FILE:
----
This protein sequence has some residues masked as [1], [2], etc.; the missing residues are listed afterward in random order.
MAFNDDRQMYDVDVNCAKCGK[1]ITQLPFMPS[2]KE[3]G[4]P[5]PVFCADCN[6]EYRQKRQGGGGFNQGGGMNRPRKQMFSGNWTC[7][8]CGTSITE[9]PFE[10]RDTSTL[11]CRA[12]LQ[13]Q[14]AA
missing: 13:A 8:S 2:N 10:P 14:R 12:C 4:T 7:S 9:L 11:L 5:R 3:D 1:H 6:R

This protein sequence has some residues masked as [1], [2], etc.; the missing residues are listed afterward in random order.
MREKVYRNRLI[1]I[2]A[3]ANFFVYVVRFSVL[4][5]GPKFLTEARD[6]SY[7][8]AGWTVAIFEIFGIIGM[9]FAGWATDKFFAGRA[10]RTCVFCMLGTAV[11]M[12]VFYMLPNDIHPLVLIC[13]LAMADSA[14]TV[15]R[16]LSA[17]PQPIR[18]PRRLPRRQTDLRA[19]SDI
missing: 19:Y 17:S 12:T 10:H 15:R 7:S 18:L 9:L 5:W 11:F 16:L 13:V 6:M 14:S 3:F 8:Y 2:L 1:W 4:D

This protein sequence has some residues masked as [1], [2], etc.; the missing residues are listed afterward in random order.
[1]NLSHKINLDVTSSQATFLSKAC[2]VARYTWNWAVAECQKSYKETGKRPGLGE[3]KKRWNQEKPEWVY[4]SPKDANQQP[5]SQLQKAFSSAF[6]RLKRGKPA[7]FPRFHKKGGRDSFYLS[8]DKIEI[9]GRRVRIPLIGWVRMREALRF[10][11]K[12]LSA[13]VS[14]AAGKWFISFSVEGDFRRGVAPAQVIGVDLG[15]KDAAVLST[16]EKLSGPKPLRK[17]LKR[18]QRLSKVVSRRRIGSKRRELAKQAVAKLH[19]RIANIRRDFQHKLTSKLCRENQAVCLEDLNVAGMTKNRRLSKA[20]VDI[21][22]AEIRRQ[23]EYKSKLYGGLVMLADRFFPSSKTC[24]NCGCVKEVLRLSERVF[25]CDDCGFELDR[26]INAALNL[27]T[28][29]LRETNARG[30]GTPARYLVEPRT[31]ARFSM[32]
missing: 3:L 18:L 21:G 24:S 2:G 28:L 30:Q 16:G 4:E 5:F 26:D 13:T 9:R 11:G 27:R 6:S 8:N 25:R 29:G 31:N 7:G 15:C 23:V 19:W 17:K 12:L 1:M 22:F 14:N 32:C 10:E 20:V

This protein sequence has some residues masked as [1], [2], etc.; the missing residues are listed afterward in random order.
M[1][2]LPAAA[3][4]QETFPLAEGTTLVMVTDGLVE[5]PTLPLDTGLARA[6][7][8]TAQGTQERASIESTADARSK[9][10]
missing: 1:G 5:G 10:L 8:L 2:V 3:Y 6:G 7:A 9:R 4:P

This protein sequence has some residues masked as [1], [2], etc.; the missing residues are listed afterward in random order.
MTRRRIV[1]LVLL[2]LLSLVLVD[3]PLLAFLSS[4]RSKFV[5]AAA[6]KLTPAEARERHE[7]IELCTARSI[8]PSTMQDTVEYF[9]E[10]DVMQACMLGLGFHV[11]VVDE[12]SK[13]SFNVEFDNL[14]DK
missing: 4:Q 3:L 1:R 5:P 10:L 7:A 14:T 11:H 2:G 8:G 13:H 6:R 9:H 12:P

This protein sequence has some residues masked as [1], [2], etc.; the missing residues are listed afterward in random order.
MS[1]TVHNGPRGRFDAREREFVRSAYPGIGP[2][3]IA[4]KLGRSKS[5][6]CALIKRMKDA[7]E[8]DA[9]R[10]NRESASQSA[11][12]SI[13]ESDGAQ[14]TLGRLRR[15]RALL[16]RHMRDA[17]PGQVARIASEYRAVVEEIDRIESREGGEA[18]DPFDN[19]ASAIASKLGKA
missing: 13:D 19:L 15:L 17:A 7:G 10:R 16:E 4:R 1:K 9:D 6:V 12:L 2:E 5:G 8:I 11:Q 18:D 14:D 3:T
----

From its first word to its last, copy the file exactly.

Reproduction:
This protein sequence has some residues masked as [1], [2], etc.; the missing residues are listed afterward in random order.
MAFNDDRQMYDVDVNCAKCGK[1]ITQLPFMPS[2]KE[3]G[4]P[5]PVFCADCN[6]EYRQKRQGGGGFNQGGGMNRPRKQMFSGNWTC[7][8]CGTSITE[9]PFE[10]RDTSTL[11]CRA[12]LQ[13]Q[14]AA
missing: 13:A 8:S 2:N 10:P 14:R 12:C 4:T 7:S 9:L 11:L 5:R 3:D 1:H 6:R

This protein sequence has some residues masked as [1], [2], etc.; the missing residues are listed afterward in random order.
MREKVYRNRLI[1]I[2]A[3]ANFFVYVVRFSVL[4][5]GPKFLTEARD[6]SY[7][8]AGWTVAIFEIFGIIGM[9]FAGWATDKFFAGRA[10]RTCVFCMLGTAV[11]M[12]VFYMLPNDIHPLVLIC[13]LAMADSA[14]TV[15]R[16]LSA[17]PQPIR[18]PRRLPRRQTDLRA[19]SDI
missing: 19:Y 17:S 12:T 10:H 15:R 7:S 18:L 9:L 5:W 11:F 16:L 13:V 6:M 14:S 3:F 8:Y 2:L 1:W 4:D

This protein sequence has some residues masked as [1], [2], etc.; the missing residues are listed afterward in random order.
[1]NLSHKINLDVTSSQATFLSKAC[2]VARYTWNWAVAECQKSYKETGKRPGLGE[3]KKRWNQEKPEWVY[4]SPKDANQQP[5]SQLQKAFSSAF[6]RLKRGKPA[7]FPRFHKKGGRDSFYLS[8]DKIEI[9]GRRVRIPLIGWVRMREALRF[10][11]K[12]LSA[13]VS[14]AAGKWFISFSVEGDFRRGVAPAQVIGVDLG[15]KDAAVLST[16]EKLSGPKPLRK[17]LKR[18]QRLSKVVSRRRIGSKRRELAKQAVAKLH[19]RIANIRRDFQHKLTSKLCRENQAVCLEDLNVAGMTKNRRLSKA[20]VDI[21][22]AEIRRQ[23]EYKSKLYGGLVMLADRFFPSSKTC[24]NCGCVKEVLRLSERVF[25]CDDCGFELDR[26]INAALNL[27]T[28][29]LRETNARG[30]GTPARYLVEPRT[31]ARFSM[32]
missing: 3:L 18:L 21:G 24:S 2:G 28:L 30:Q 16:G 4:E 5:F 26:D 13:T 9:R 11:G 27:R 6:S 8:N 25:R 29:G 31:N 7:G 15:C 23:V 19:W 17:K 12:L 1:M 22:F 14:N 32:C 10:E 20:V

This protein sequence has some residues masked as [1], [2], etc.; the missing residues are listed afterward in random order.
M[1][2]LPAAA[3][4]QETFPLAEGTTLVMVTDGLVE[5]PTLPLDTGLARA[6][7][8]TAQGTQERASIESTADARSK[9][10]
missing: 1:G 5:G 10:L 8:L 2:V 3:Y 6:G 7:A 9:R 4:P

This protein sequence has some residues masked as [1], [2], etc.; the missing residues are listed afterward in random order.
MTRRRIV[1]LVLL[2]LLSLVLVD[3]PLLAFLSS[4]RSKFV[5]AAA[6]KLTPAEARERHE[7]IELCTARSI[8]PSTMQDTVEYF[9]E[10]DVMQACMLGLGFHV[11]VVDE[12]SK[13]SFNVEFDNL[14]DK
missing: 4:Q 3:L 1:R 5:P 10:L 7:A 14:T 11:H 2:G 8:G 13:H 6:R 9:H 12:P

This protein sequence has some residues masked as [1], [2], etc.; the missing residues are listed afterward in random order.
MS[1]TVHNGPRGRFDAREREFVRSAYPGIGP[2][3]IA[4]KLGRSKS[5][6]CALIKRMKDA[7]E[8]DA[9]R[10]NRESASQSA[11][12]SI[13]ESDGAQ[14]TLGRLRR[15]RALL[16]RHMRDA[17]PGQVARIASEYRAVVEEIDRIESREGGEA[18]DPFDN[19]ASAIASKLGKA
missing: 13:D 19:L 15:L 17:A 7:G 10:R 16:E 4:R 1:K 9:D 6:V 12:L 2:E 5:G 8:I 11:Q 18:D 14:D 3:T